Thyroid Disease Terms
Reference: American Thyroid Association
People are often confused with all the terms, abbreviations and vocabulary used in thyroid disorders. Below is a list of the most used terms in thyroid disorders:
Autoimmune thyroid disease (AITD): a group of disorders that are caused by antibodies that get confused and attack the thyroid. These antibodies can either turn on the thyroid (Graves’ disease, hyperthyroidism) or turn it off (Hashimoto’s thyroiditis, hypothyroidism).
Hyperthyroidism: a condition where the thyroid gland is overactive and produces too much thyroid hormone. Hyperthyroidism may be treated with antithyroid medications (Methimazole, Propylthiouracil), radioactive iodine or surgery.
Graves’ disease: the most common cause of hyperthyroidism in the United States. It is caused by antibodies that attack the thyroid and turn it on.
Immune system: a system of organs, tissues, and cells in our body that has the role to recognize potentially harmful foreign substances and organisms as well as abnormal body cells and produce antibodies to destroy these factors.
Antibodies: proteins that are produced by the body’s immune cells that attack and destroy bacteria and viruses that cause infections. Occasionally the antibodies get confused and attack the body’s own tissues, causing autoimmune disease. The disorder depends on what tissue the antibodies attack. Graves’ disease and Hashimoto’s thyroiditis are examples of autoimmune thyroid disease. Other Autoimmune disorders include: type 1 diabetes mellitus, Addison’s disease (adrenal insufficiency), vitiligo (loss of pigment of some areas of the skin), systemic lupus erythematosus, pernicious anemia (B12 deficiency), celiac disease, inflammatory bowel disease, myasthenia gravis, multiple sclerosis and rheumatoid arthritis.
Thyroxine (T4): the major hormone secreted by the thyroid gland. Thyroxine is broken down to produce Triiodothyronine which causes most of the effects of the thyroid hormones. Free T4 refers to the biologically active form that is not bound to proteins in the blood, and, therefore, can enter the cells throughout the body.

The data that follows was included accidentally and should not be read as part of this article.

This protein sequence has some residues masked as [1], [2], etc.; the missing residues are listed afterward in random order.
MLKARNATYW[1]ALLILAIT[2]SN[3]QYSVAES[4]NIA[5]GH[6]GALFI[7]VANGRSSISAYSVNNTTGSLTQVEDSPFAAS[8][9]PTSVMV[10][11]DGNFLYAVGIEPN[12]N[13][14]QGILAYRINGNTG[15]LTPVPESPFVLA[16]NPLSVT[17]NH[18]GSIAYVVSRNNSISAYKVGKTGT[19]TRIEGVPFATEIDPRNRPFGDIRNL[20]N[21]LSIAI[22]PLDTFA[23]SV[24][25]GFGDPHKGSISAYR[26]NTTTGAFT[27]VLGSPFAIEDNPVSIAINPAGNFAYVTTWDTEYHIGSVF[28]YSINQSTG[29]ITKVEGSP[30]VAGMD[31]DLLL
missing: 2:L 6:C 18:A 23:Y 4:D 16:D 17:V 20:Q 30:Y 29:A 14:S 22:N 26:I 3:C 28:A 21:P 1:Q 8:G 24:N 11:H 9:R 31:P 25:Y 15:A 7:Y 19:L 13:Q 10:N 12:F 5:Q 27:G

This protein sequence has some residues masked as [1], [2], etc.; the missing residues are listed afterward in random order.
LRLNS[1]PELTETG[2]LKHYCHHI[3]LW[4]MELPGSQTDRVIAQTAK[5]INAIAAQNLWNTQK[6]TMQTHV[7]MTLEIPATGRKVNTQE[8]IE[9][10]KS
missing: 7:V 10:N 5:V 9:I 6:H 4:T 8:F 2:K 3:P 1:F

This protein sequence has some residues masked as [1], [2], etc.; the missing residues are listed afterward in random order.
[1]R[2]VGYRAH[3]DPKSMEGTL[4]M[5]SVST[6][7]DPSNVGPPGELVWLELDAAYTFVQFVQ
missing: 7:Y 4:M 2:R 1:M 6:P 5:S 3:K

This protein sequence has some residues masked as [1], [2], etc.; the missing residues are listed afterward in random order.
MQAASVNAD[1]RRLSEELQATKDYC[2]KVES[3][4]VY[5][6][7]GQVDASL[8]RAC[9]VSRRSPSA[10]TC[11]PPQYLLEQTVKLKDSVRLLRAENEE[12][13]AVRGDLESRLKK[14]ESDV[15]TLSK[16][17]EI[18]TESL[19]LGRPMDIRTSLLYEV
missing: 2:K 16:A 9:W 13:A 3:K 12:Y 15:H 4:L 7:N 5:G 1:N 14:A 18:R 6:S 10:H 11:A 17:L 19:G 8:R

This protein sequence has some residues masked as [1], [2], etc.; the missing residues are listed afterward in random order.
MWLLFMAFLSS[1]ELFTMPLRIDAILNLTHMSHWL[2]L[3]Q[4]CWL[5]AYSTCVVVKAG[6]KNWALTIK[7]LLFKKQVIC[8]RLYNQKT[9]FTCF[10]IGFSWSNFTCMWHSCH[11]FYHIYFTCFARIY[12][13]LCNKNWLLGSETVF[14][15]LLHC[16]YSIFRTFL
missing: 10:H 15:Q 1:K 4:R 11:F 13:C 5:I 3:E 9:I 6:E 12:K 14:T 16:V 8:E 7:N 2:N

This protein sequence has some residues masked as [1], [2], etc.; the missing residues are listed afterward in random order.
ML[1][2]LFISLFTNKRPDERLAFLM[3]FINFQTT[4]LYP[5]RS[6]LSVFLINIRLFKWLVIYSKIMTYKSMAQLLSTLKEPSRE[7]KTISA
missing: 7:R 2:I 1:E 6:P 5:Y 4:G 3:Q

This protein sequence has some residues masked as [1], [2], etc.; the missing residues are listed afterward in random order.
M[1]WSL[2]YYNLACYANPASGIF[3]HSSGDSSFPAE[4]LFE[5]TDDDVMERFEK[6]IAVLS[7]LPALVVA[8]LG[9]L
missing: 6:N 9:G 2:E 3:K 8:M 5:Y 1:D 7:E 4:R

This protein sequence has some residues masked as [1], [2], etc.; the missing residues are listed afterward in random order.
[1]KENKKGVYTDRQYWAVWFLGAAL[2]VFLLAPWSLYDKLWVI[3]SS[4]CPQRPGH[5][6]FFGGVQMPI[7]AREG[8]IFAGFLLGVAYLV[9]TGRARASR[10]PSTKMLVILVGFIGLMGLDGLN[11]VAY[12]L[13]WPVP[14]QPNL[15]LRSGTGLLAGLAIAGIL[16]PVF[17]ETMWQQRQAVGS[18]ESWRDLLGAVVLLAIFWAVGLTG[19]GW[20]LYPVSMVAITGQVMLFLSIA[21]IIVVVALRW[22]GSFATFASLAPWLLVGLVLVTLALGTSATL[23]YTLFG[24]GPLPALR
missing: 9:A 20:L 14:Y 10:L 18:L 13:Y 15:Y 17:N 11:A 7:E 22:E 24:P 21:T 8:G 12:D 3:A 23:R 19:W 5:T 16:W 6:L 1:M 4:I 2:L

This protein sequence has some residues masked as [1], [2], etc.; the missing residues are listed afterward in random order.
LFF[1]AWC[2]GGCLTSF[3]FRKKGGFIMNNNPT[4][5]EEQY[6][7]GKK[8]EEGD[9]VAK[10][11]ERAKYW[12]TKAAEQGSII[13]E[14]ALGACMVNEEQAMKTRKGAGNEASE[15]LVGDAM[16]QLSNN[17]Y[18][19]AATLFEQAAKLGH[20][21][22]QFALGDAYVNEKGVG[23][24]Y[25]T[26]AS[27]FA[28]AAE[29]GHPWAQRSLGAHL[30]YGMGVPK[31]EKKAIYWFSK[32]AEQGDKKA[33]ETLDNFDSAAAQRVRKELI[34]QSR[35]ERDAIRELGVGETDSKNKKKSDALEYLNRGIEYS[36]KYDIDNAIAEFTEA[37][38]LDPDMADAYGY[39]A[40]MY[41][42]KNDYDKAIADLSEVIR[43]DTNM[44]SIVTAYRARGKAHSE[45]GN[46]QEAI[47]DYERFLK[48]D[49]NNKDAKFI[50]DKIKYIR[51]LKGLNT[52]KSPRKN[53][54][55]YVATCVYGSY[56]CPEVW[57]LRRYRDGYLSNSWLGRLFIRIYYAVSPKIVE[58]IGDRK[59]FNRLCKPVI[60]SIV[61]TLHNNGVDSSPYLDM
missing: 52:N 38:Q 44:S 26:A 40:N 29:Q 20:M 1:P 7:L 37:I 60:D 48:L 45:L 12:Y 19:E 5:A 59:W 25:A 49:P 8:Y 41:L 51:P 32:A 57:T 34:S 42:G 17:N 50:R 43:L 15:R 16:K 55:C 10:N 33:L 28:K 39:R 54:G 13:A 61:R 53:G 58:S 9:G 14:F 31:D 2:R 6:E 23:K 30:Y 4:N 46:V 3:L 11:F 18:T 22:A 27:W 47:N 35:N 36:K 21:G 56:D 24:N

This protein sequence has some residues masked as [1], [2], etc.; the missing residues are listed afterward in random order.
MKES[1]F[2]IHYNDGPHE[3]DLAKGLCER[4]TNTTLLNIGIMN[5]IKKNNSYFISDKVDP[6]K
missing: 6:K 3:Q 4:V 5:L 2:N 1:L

Triiodothyronine (T3): the active thyroid hormone, usually produced from thyroxine.
TSH: thyroid stimulating hormone – produced by the pituitary gland that regulates thyroid function; also the best screening test to determine if the thyroid is functioning normally. The normal ranges, at least for United States are as follows:
|TSH = 0.3-3.0||mIU/L (mU/L)|
|FT3 = 230-420||pg/d|
|FT4 = 0.8-1.5||ng/dl|
|T4 = 5.6-13.7||ug/dL|
TPO antibodies: these are antibodies that attack the thyroid instead of bacteria and viruses, they are a marker for autoimmune thyroid disease, which is the main underlying cause for hypothyroidism and hyperthyroidism in the United States.
Antithyroid treatment: medications that block the thyroid from making thyroid hormone. Methimazole and Propylthiouracil (PTU) have been approved to treat hyperthyroidism in the United States especially when it is caused by Graves’ disease. Carbimazole, which is converted to Methimazole in the body, is also used outside the US.
Hypothyroidism: a condition where the thyroid gland is underactive and does not produce enough thyroid hormone. Treatment requires taking thyroid hormone pills, usually Synthroid.
Radioactive iodine (RAI): I-131 is the destructive form used to destroy thyroid tissue in the treatment of an overactive thyroid.